Some drivers don’t think twice before having a drink and getting behind the wheel. But what many people don’t realize is that you do not have to be legally intoxicated to be cited for impaired driving in Maryland. The state has strict laws against drinking and driving, and penalties have increased significantly for these offenses over the past few years.

DUI Defense Attorney Tucker & Nong

Maryland’s Ignition Interlock Program for Drunk Drivers

One of the most notable changes to Maryland's impaired driving laws is the Drunk Driving Reduction Act of 2016, commonly known as Noah’s Law. Noah’s Law went into effect on October 1, 2016, and expands the use of ignition interlock devices.

The law will require mandatory participation in the Ignition Interlock System Program for drivers who:

  • Are convicted of driving under the influence of alcohol, while impaired by alcohol, or while impaired by drugs (including first-time offenders)
  • Have had their licenses suspended by the Motor Vehicle Administration (MVA) for a drunk driving offense
  • Are convicted of vehicular homicide while under the influence of alcohol

Offenders must have breath-analyzing devices installed in their vehicles for one year or longer, depending on the length of time between offenses. In addition, drunk drivers whose blood alcohol concentration (BAC) registers between 0.08 and 0.14 percent may opt-in to the program for one year instead of losing their licenses.

Penalties & Fines for Impaired Driving in Maryland

State laws allow Maryland drivers to be charged with two different types of drunk driving offenses: driving under the influence (DUI) and driving while impaired (DWI). The biggest difference between the two is the amount of alcohol detected in a person’s system.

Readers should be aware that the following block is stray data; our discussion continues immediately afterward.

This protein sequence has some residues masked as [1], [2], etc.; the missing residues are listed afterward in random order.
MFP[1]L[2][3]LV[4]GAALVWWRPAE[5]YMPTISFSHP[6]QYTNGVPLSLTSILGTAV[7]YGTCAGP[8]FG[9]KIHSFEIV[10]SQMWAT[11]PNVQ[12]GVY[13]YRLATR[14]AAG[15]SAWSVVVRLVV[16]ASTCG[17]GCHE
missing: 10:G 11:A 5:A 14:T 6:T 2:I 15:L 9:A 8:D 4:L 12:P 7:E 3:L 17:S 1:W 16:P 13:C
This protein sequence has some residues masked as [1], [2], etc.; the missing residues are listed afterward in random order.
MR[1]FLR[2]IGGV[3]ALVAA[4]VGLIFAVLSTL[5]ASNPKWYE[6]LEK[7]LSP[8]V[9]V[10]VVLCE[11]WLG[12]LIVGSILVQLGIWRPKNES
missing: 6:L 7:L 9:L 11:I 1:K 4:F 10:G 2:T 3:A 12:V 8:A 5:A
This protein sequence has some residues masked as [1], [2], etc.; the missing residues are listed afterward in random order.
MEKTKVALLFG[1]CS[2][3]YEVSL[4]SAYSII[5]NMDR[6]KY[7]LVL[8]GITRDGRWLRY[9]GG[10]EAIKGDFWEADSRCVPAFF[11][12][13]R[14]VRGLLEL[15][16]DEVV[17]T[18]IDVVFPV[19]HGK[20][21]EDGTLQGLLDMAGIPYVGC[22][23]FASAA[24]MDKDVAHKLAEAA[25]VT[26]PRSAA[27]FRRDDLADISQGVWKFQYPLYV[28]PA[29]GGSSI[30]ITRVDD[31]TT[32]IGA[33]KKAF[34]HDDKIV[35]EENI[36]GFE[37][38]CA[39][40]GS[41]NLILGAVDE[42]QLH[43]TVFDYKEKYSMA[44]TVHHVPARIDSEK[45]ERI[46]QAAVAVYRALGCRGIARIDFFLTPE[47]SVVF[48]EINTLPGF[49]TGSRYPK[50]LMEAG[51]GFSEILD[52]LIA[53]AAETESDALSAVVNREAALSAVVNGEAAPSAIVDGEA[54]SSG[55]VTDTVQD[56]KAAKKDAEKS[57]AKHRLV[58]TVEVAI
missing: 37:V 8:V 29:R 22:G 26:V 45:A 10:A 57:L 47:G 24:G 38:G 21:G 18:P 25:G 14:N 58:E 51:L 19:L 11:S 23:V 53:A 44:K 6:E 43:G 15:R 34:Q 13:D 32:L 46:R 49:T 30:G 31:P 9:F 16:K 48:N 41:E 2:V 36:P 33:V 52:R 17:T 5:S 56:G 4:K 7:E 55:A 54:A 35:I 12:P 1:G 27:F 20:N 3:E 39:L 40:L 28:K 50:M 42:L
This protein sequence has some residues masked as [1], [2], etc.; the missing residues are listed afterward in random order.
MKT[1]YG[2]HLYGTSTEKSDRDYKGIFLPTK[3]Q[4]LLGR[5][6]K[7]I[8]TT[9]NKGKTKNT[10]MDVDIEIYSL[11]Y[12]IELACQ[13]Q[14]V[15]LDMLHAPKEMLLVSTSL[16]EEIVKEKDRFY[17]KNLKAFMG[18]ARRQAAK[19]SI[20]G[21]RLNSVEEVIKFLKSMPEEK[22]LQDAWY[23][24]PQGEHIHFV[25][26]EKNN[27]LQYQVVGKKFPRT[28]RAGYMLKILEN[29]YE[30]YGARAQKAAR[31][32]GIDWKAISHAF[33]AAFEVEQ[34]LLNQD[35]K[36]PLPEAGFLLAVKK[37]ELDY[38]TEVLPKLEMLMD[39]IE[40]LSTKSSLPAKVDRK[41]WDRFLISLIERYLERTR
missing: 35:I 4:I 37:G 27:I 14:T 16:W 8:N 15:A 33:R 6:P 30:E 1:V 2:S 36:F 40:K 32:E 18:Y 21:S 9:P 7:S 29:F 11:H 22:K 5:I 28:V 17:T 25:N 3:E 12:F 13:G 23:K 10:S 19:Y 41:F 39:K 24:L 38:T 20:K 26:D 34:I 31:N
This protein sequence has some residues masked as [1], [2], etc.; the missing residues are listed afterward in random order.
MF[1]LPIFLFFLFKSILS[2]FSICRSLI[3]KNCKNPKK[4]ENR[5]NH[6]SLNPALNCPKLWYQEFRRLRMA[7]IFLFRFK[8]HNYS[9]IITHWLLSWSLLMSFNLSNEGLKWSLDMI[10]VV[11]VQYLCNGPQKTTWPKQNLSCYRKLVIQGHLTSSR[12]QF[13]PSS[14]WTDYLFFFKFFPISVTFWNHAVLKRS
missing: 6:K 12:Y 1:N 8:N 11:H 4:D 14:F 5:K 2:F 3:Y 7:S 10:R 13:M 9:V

Driving while impaired is the lesser of the two drunk driving offenses. To be charged with DWI, a driver’s BAC must be between 0.06 and 0.07 percent, and the state must prove that the person’s driving ability was impaired. Although it may be a lesser offense, there are still severe penalties for DWI in Maryland, including:

First time DWI

A fine of $500, 8 points on your license, license suspension up to 60 days, and up to 60 days imprisonment.

Second DWI

A fine of $500, 8 points on your license, license suspension up to 120 days, and imprisonment for up to one year.

The term of imprisonment, amount of fines, and length of license suspension will be higher depending on the circumstances, such as if you were driving with a minor or if you have committed previous offenses.


An adult driver whose BAC is 0.08 percent or higher will be charged with driving under the influence. Penalties are greater for this offense and often carry longer prison sentences if there was a serious threat to safety or loss of life. The following is a brief overview:

First time DUI

A fine of $1,000, 12 points on your license, loss of license for up to 180 days or 180 days of ignition interlock device use, and up to one year in jail.

Second DUI